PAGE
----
For many of the Jesuit students interested in computer science, a career in the industry is a very real possibility. Unfortunately, due to the complex and often confidential nature of these jobs, much of our understanding of them is skewed. Some of the most critical areas in computer science are the most unknown and misunderstood. These careers are cool and worth learning about, so I interviewed Mrs. Bruce, who has had an interesting career up to Jesuit, specifically in regulating virtual commerce.
Tell us a little about yourself.
I grew up overseas, my dad worked in a coal business, moved to the states when I went to college. I moved to A&M, I got a business degree in programming, which is a weird track to go on. And then I moved to Austin during the late 90s, it was during the dot-com era, so there’s a lot of programming opportunities. I worked at UT, and I worked at a broker-dealer, writing software, good stuff.
Tell us about your career in computer science before Jesuit.
I started off in IT, because I wasn’t sure what I wanted to code, but then when I went to UT they needed apps written… so I started coding for them, writing different programs, one of them being the [digital] medical apps, or putting the application online. Also, during legislation, I wrote a system that would take all the bills that were up to be voted on. I took all that and sorted out anything out there that affected UT in any way. I would take all those bills and filter out based on key words, or people would look at it and figure out if it affected UT… it was as random as, [for example] if they were going to rezone something in Galveston, then it had to make sure that that didn’t affect the medical school. It was like a search engine.
Now it would be a non-event, it would be so easy, but back then they didn’t have any software for it… That was 1997. There was an internet, but usually what you’d get from it were straight up viruses. And, whenever we did a webpage, I’d have to hand-check it against all the browsers. Now, you throw the code in and [the compiler] goes through and makes sure it works with all the browsers, and it tells you the errors on all the browsers.
And then I went to a place called Texas Guaranteed Student Loans for about six months. They gave loans out and it was just really boring, and it did not intrigue me. But the great thing was, because I was a programmer, I had a lot of freedom in that job, I could telecommute (I thought that’d be awesome) but I was by myself, and that was boring. I think programmers think that they’re solitary people, but they’re not.
So then I went to a big company, a broker dealer, that had a lot of programmers, and I wrote software called a blotter. It would take daily trades and flag them to see if they were legal or not. It was fun creating. I worked with a graphics guy, and I worked with clients– we just came up with a really user-friendly, colorful tool, because no one wants to put their trades in, they just wanted to have them processed, but for clients, you gotta save the clients.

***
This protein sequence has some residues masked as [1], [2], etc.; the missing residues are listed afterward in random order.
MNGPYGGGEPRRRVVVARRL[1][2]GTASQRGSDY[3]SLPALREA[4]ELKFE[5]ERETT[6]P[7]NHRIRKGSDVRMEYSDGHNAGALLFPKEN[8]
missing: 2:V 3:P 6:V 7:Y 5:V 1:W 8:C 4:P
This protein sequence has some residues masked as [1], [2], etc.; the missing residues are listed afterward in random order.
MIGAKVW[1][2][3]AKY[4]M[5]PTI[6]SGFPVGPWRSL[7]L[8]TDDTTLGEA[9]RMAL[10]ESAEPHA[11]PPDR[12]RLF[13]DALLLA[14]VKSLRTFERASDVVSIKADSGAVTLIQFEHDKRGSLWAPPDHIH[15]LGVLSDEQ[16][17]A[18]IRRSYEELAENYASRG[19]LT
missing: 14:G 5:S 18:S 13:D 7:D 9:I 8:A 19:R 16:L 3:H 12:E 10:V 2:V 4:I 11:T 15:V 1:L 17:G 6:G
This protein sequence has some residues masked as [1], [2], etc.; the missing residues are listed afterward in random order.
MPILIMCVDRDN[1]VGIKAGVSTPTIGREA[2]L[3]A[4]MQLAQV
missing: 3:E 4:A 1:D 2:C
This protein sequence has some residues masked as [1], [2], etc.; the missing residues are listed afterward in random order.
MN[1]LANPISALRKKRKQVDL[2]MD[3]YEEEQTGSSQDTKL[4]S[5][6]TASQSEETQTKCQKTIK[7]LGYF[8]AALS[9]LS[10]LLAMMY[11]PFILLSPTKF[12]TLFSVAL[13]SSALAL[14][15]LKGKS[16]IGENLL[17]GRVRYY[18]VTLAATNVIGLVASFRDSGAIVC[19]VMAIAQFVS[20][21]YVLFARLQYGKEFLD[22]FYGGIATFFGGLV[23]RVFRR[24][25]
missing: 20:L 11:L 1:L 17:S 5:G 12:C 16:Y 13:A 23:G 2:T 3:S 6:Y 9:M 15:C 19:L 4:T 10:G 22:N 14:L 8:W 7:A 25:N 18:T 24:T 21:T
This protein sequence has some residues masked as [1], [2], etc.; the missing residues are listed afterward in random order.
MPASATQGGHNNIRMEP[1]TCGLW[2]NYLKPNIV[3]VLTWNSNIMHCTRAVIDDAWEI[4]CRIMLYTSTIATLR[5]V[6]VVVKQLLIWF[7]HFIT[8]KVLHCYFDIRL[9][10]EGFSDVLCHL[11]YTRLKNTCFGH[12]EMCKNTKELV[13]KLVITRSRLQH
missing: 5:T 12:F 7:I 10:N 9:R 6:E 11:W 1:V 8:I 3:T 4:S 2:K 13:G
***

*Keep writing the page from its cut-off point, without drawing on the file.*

Why did you choose to study computer science?
I realized that computer science lets you be a creative person without being a math and science person. It helps, for sure, but programming is so much more.
The nerds are great, and I worked with many of them, but it also helps when you’re creating software to create it for the end-user (consumer) and I’m more of a programmer for the end user.
Why is it important for Jesuit boys to learn programming?
I think it’s important for Jesuit students to learn programming because it teaches them different ways to problem solve, it helps them with their patience, and they’ll became very good at typing.
But more so, they’re able to learn a new language with absolutely no experience and make awesome programs. It’s empowering, and it’s satisfying to be able to make something happen on the screen based on their own programming that they might not have been able to do otherwise… it opens up their perspective to technology.
What was the coolest problem that you solved in your career?
Well, we were calculating trades, we were calculating some totals, and it was in the millions of dollars, but it was off by about $20,000… I went and started looking at the rules, because the code is taking money out, putting money in, and there had been a change in an SEC rule (federal law) that we hadn’t changed in our program, it was only three weeks old.
I figured out a 20,000 dollar glitch.
Many thanks to Mrs. Bruce for taking the time to share her experience with us! Email me at firstname.lastname@example.org if you have any questions or suggestions for next time. Stay tuned for the next article in my computer science column.